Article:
It is important to understand that the final price to be paid for a stay in a nursing home consists not only of a fixed monthly fee, but also of a set of additional services (this applies to both private and public nursing homes). For example, in most nursing homes, the fixed monthly fee includes accommodation, meals, assistance with daily activities, personal hygiene care, linen handling, 24-hour supervision, medical and nursing services, entertainment and leisure activities, and sometimes group physical therapy. But, for example, it does not include any medications, hygiene products or necessary medical procedures. What will distinguish nursing homes is the way in which they provide the listed services, in other words, what is the infrastructure and degree of hygiene, whether meals are prepared independently, whether meal times are limited or whether they can be adapted to each elderly person's daily routine, for example. This also includes the frequency and quality of medical and nursing services, the availability of a sociocultural animator and the activities he or she develops. In the case of a placement in a private home, in addition to the aforementioned costs (monthly fee and the cost of additional services), you may be required to pay a deposit upon signing the contract, which will serve as a guarantee to pay the fees or possible damage to the furniture or equipment, this amount is returned at the end of the contract period if no "insured event" has occurred. There is also a registration fee (membership fee) in private residential homes, which, unlike a deposit, is a sum that is never refundable. It is convenient to search for private institutions using the search query "lares residenciais para idosos em Portugal/Lisboa, etc". A list of many aggregators and recruitment agencies, as well as individual organizations, will pop up. The choice is huge, it all depends on your financial possibilities.
Of course, the quality of life in a private institution will be different for the better, compared to the public one. But not everyone can afford the luxury of paying for a relative's stay in such a sanatorium because the cost can reach several thousand euros per month. Now there are luxury versions, which, of course, no one would dare to call nursing homes — these are living quarters for the elderly (residências seniores), which are managed by special companies. There are more and more of them, especially in expensive areas such as Lisbon and Porto. An example of this is the residence Domus Vi, which has six floors and an area of 6,915 m2 for 112 residents in 96 single rooms and 8 double rooms. An article about this residence, as well as market trends in investment in this area, wrote Idealista.
If you are not one of those who are going to use the services of private institutions, but are limited in means, and on the contrary, want to reduce the costs of this item, check out what you can try to claim in terms of social benefits from the state. In Portugal, one type of social support for the elderly that can be useful for people with low incomes is the Solidarity Allowance for the Elderly (Complemento Solidário para idosos). All recipients of this supplement have access to additional health benefits (Benefícios Adicionais de Saúde), as well as to extraordinary social support for energy consumers (Apoio Social Extraordinário ao Consumidor de Energia).
Complemento Solidário para idos - is a monthly cash payment for seniors who have reached retirement age. This support is intended for elderly people with low financial resources, whose income does not exceed €5,258.63 per year. If the elderly person is married, the financial resources of the couple must not exceed €9,202.60 per year. All seniors who receive this supplement are entitled to additional medical benefits and to extraordinary social support for energy consumers.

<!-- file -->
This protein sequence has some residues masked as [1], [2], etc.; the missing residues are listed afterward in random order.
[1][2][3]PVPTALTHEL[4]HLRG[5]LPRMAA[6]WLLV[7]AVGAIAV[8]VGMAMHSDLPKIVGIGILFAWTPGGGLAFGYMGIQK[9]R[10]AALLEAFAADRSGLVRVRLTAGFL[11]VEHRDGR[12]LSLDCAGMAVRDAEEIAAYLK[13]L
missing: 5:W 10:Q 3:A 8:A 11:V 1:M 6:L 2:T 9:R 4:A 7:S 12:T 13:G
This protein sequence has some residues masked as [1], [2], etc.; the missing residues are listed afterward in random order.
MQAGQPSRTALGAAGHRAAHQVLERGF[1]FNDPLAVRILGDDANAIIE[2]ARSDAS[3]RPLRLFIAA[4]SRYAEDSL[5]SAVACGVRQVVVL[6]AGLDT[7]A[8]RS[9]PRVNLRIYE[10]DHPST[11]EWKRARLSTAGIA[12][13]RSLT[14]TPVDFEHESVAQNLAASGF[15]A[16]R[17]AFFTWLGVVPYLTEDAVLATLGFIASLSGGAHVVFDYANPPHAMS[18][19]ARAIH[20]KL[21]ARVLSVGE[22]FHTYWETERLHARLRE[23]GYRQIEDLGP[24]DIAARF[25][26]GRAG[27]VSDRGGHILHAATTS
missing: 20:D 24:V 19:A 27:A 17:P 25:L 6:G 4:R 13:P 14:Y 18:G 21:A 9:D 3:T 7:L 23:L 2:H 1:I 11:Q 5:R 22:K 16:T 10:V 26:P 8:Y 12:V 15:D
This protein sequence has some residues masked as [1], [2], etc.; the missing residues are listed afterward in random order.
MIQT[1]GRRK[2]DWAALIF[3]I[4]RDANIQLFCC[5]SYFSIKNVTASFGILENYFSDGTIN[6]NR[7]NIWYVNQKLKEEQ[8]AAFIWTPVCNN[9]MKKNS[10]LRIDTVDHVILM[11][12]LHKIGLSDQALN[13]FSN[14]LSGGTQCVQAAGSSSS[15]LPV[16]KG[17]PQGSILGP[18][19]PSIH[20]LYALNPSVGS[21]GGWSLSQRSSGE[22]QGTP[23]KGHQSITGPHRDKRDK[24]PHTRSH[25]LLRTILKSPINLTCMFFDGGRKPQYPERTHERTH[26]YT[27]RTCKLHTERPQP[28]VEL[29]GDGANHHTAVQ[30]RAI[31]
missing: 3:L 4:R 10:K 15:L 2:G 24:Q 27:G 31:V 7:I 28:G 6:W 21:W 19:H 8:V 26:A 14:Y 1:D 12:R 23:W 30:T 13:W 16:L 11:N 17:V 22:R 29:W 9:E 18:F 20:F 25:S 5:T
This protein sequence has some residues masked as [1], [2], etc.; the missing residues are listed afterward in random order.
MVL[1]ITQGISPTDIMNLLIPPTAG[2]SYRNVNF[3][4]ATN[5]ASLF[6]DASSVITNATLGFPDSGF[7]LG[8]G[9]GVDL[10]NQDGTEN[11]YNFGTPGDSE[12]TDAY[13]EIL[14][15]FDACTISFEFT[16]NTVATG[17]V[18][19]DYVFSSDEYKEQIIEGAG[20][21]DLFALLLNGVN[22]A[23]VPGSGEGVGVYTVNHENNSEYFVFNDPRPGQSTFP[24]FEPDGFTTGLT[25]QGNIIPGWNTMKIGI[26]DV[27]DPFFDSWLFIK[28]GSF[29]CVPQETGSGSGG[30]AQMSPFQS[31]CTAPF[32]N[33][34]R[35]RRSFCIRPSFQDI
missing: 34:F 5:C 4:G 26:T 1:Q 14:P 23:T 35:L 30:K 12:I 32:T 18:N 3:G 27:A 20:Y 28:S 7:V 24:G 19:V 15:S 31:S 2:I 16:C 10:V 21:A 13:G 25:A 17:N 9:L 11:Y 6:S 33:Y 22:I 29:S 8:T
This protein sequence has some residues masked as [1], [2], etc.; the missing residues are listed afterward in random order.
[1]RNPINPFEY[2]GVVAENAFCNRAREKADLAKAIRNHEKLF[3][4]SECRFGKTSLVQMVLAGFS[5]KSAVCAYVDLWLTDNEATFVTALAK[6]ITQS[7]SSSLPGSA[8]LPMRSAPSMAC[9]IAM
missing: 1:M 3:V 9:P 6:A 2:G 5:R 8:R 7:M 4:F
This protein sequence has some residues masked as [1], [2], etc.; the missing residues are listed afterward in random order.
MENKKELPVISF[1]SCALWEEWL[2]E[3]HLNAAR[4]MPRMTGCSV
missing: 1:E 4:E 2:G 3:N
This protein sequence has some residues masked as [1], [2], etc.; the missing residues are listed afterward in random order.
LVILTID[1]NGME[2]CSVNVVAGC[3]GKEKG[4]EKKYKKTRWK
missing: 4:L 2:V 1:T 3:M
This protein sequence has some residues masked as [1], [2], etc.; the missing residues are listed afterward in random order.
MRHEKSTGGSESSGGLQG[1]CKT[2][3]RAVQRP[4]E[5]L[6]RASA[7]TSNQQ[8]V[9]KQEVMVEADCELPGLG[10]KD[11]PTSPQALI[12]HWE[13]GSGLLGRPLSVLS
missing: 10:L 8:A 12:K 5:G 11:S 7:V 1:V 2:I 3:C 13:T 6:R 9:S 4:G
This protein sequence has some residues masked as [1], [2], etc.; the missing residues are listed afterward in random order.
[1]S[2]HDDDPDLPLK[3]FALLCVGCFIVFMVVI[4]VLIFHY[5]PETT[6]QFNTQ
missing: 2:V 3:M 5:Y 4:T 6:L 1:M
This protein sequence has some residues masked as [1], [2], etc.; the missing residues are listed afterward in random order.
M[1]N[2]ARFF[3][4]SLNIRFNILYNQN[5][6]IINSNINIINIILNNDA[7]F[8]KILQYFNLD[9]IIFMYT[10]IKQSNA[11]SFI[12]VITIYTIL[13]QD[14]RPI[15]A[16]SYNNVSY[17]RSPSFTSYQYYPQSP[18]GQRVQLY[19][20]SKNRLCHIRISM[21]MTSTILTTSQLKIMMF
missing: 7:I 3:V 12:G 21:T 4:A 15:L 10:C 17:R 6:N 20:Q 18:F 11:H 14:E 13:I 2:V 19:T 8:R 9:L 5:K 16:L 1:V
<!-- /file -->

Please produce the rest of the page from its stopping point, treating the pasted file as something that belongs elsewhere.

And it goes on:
Benefícios Adicionais de Saúde - are given to CSI beneficiaries to help reduce healthcare costs, through two special programs: the Supplemental Health Benefits (Benefícios Adicionais de Saúde) and the National Oral Health Promotion Program (Programa Nacional de Promoção da Saúde Oral). In the case of the Supplemental Health Benefits program, you can take advantage of co-payments for medications, lenses, glasses, and dentures. For example, in the case of medications, you get 50% of the amount you paid for reimbursable medications. In the case of glasses and lenses, the state reimburses 75% of the amount paid, up to a maximum of 100 euros for 2 years. Finally, in the case of dentures, they must be removable, and the reimbursement corresponds to 75% of the amount paid, which can correspond to the purchase or repair. The maximum limit is 250 euros every three years. The National Oral Health Promotion Program operates on the recommendation of the family physician and is provided in the form of an individual dental bill. This check allows free dental appointments by doctors who adhere to the National Oral Health Promotion Plan. Depending on the needs of the senior, no more than two dental checks may be issued per year. However, the annual amount cannot exceed 80 euros. To take advantage of the scheme, simply choose a dentist from the list of attached specialists and schedule an appointment. The bill must be handed in when making the appointment. To qualify for a reduction in health care costs, you must submit a certificate from the Social Security Office to your Centro de Saude confirming your eligibility for the Solidarity Allowance for the Elderly.
Apoio Social Extraordinário ao Consumidor de Energia - is a support that corresponds to a discount on the price of electricity and natural gas. It is provided by Law 102/2011 of September 30, and is intended for economically vulnerable end users. ASECE beneficiaries are entitled to this support, regardless of whether they already benefit from any social tariff. This support can be accumulated together with the social tariff for electricity and natural gas. The discount is applied as a percentage to bills and applies to the gross supply price, excluding the cost of applicable taxes and fees. The amount of the discount is set annually by the government. To take advantage of the extraordinary social support for energy consumers, an elderly person must apply to an electricity or natural gas supplier. Once the supplier has verified that the necessary conditions for granting it have been met, the amount will be discounted and shown on the electricity and gas bills.
The topic of the article was very broad, and I hope I was able to do a useful digest for you with a guide to the links to get an idea of how the system works, since the set of documents for everyone will be different, depending on the region, the status of being in the country, and other factors.
Translated from Ukrainian by Rodion Shkurko